Wednesday, September 28, 2011

Chemical Proportions and Electrolysis

In preparing for Middle School Chemistry with our co-op our family we are going through Matter and Energy: Principles of Matter and Thermodynamics . This volume has two chapters about chemical reactions and the periodic table so it makes a good transition.

The first chapter is about the Law of Conservation of Matter, and while we just read the chapter I've been inspired by something I found here.  I modified it for homeschoolers, taking out much of the school jargon and requirements, and posted it here.  I hope to try it and blog about it soon.

Meanwhile, the second chapter is "How the Elements Combine."  Proust first figured out that chemicals combine by mass in definite proportions.  Dalton realized that some chemicals combine in several but definite proportions, a fact that fit in well with his proposition of matter being made up of atoms.  Next Gay-Lussac showed that gases combined in the same proportions by volume, leading to his law stating that equal volumes of gases have equal numbers of atoms (Avogadro figured out how many.)

This was all well and good, but I was not sure how much they got from this chapter.  I did not have the materials the book listed to carry out electrolysis.  I did an Internet search and found that some people used pencils with both ends sharpened, making holders from Styrofoam trays or cardboard, all powered with a 9V battery.  (See here and here.)  I wanted to capture the gas as was done in the book so we could test them, so this is what I did:

I filled a measuring cup with water and added a teaspoon of salt.  I attached a piece of aluminum foil to one end of two wires with alligator clips. I filled the test tubes with water and placed them over the foil pieces, using the top of the test tube rack to hold them upright.  Finally I connected the other end of the wires to each terminal of a 9V battery.  As you can see at the top of the test tubes gas began to collect.

My boys knew water was H2O, and that meant 2 molecules of hydrogen and one of oxygen.  I explained that electrolysis was "splitting" water with electricity.  I posed the question, "How do you know which gas is collecting in which tube?"  We went through the chapter again.  Proust and Dalton both worked with mass while our experiment was based on volume.  We discussed more about Gay-Lussac's law and asked how definite proportions relate to the creation of water with H and O.  The wheels started turning and they then knew for certain that the tube with more gas had to be the hydrogen.

I do suggest a lantern battery for this, though, because the 9V ran out when only a fourth of the hydrogen tube was filled.  But I am actually a bit glad.  I pulled it out of the water, let the water fall into the measuring cup, lit a match and put it into the mouth of the tube.  The loud whistle and pop was impressive enough to prove that indeed it was hydrogen.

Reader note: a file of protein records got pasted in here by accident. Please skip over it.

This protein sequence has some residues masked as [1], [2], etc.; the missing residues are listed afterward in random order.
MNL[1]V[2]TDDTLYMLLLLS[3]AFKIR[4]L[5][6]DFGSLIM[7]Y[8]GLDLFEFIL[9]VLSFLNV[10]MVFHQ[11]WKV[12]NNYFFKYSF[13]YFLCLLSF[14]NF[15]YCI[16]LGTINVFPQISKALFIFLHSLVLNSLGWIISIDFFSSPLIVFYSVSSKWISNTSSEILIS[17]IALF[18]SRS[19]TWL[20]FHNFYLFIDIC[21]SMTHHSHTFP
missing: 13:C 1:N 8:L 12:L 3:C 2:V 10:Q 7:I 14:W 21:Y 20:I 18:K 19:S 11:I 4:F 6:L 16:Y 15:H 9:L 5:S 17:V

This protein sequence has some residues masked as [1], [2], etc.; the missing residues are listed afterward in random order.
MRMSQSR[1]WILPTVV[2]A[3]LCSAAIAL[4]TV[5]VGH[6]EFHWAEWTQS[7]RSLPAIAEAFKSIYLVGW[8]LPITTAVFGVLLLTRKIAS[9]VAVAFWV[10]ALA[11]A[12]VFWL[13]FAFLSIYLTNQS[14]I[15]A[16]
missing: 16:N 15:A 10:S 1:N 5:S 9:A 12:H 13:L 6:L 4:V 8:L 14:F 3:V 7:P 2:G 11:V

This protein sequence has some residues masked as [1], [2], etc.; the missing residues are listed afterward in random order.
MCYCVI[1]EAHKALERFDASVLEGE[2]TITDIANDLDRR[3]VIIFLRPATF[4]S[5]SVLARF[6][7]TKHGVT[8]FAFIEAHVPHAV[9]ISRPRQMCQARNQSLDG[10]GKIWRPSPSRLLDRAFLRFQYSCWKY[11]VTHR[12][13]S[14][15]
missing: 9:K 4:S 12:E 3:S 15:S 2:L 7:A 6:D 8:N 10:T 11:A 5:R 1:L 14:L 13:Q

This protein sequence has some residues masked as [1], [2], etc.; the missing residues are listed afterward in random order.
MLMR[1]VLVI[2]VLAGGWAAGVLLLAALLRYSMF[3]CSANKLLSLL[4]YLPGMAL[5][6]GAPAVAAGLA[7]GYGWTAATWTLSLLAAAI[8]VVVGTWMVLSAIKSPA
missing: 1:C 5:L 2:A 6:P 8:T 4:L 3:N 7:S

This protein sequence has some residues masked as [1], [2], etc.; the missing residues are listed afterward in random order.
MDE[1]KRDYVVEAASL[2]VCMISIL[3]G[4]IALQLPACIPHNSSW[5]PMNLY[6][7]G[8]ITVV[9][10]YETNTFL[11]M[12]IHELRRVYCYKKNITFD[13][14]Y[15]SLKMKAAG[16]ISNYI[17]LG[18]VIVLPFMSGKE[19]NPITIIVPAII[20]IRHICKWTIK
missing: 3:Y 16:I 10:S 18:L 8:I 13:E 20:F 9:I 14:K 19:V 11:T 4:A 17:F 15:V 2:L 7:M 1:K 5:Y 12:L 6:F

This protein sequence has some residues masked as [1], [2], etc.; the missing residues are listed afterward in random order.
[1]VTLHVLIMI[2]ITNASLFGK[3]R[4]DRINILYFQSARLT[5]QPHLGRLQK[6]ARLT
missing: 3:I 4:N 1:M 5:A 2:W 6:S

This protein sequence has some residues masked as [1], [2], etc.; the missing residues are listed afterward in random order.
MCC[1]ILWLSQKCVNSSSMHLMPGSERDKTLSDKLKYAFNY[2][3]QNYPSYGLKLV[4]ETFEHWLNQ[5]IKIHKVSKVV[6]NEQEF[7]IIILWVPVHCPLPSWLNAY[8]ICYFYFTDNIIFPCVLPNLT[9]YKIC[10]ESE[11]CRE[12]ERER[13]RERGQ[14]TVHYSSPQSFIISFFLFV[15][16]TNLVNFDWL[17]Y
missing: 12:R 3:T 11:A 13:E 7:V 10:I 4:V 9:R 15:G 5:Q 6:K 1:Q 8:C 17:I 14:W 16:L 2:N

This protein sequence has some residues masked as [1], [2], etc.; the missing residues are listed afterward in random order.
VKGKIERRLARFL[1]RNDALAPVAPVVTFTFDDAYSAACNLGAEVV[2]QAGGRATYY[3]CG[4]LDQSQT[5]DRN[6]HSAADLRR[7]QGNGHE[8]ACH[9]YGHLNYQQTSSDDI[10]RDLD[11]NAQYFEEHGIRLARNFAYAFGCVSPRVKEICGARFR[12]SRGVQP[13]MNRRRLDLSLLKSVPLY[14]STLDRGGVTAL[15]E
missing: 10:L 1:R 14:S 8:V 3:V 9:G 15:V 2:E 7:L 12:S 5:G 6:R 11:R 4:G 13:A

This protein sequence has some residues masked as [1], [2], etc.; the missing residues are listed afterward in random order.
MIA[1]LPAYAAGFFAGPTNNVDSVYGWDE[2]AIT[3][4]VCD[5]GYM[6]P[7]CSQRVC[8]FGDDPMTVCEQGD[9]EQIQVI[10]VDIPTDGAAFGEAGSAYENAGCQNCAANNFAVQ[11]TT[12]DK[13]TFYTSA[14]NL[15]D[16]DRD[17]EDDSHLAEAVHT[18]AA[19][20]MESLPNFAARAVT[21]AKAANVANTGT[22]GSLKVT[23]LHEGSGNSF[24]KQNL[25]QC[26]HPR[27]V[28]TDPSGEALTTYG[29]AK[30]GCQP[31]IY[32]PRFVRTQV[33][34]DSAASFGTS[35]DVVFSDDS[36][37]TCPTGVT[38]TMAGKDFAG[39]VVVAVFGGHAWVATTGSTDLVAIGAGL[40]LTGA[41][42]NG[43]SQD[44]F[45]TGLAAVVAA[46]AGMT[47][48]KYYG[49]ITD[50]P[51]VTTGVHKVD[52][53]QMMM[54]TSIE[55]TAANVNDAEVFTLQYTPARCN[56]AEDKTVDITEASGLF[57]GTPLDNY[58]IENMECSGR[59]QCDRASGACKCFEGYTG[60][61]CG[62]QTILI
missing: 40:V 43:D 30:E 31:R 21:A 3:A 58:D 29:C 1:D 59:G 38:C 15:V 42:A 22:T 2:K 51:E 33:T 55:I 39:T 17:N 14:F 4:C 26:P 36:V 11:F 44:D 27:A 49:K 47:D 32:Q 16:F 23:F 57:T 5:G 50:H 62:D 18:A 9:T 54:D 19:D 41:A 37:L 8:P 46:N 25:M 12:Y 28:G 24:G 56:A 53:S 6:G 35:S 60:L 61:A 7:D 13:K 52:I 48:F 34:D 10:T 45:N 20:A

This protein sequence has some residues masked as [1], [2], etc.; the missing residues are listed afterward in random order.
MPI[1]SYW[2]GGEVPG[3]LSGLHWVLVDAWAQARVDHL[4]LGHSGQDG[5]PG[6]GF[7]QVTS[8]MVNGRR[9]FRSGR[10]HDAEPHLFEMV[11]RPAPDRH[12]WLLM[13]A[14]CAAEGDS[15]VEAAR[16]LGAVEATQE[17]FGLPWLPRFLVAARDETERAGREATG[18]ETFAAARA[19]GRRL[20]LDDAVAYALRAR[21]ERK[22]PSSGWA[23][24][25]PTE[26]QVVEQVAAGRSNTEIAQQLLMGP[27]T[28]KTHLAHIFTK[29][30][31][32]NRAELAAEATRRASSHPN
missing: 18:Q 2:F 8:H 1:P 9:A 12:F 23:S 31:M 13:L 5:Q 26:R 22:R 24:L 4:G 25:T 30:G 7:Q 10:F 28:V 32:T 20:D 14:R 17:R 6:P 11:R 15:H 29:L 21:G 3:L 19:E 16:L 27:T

Sunday, September 18, 2011

Mini Science Posters

I first saw this in Biology Inquiries by Martin Shields and I had to laugh.  "Lapbooking for schools," was all I could think, but after having spent a bit of money and time helping my kids make large poster presentations, I thought this was a great idea.

The idea is to put two file folders together just like you would a lapbook, completely overlapping one side of each folder; that makes the tri-fold poster board that will stand on a display table.  Instead of mini books, kids place their information just as they would on a large poster. So instead of creating it as you go through a subject as you would a lapbook, this is meant to be a culmination of learning presented at the end.

This link goes to a blog entry written by a science teacher that shows a mini poster and how to construct it.  This link is to a pdf that gives an example of how to place information on the three panels.

Sunday, September 11, 2011

Middle School Chemistry

Our focus this year is Chemistry.  A long while back I found a great, free resource called Middle School Chemistry by the American Chemical Society.  This 600+ page pdf takes an inquiry approach to chemistry, meaning that students first make observations through hands-on activities and then learn about the concepts behind them. The book has 6 chapters and 38 lessons.

It starts off simply but builds quickly.  The needed specialty supplies, like graduated cylinders and copper sulfate, are few are not needed until later in the book; everything else is around the house or at the pharmacy.

To go with this we are reading The Wonder Book of Chemistry by Jean-Henri Fabre.  It is available at Google Books or The Baldwin Project online, or through Yesterday's Classics in print form.  It covers a lot of what Middle School Chemistry does plus a whole lot more, including a little plant biochemistry.

This is a wonderful living science book.  It's the story of Uncle Paul educating his two nephews, Emile and Jules, through demonstration and conversation.  I hope my boys are as inspired as the nephews are in the book (and that they don't expect that we can carry out the same demonstrations!)

Finally, after working through these, I hope to work through TOPS Analysis (10).  It contains 16 Task Card Activities.  I am supposed to give them one and have them work through the task at hand.  The book gives detailed explanations for teachers so they can get students started if they don't quite understand what is being asked.  But after going through the above materials I am hoping they will have fun exploring the materials in this one.

I will find supporting material on ExploreLearning Gizmos, Adaptive Curriculum, and Discovery Streaming as well, and blog when I can about our progress.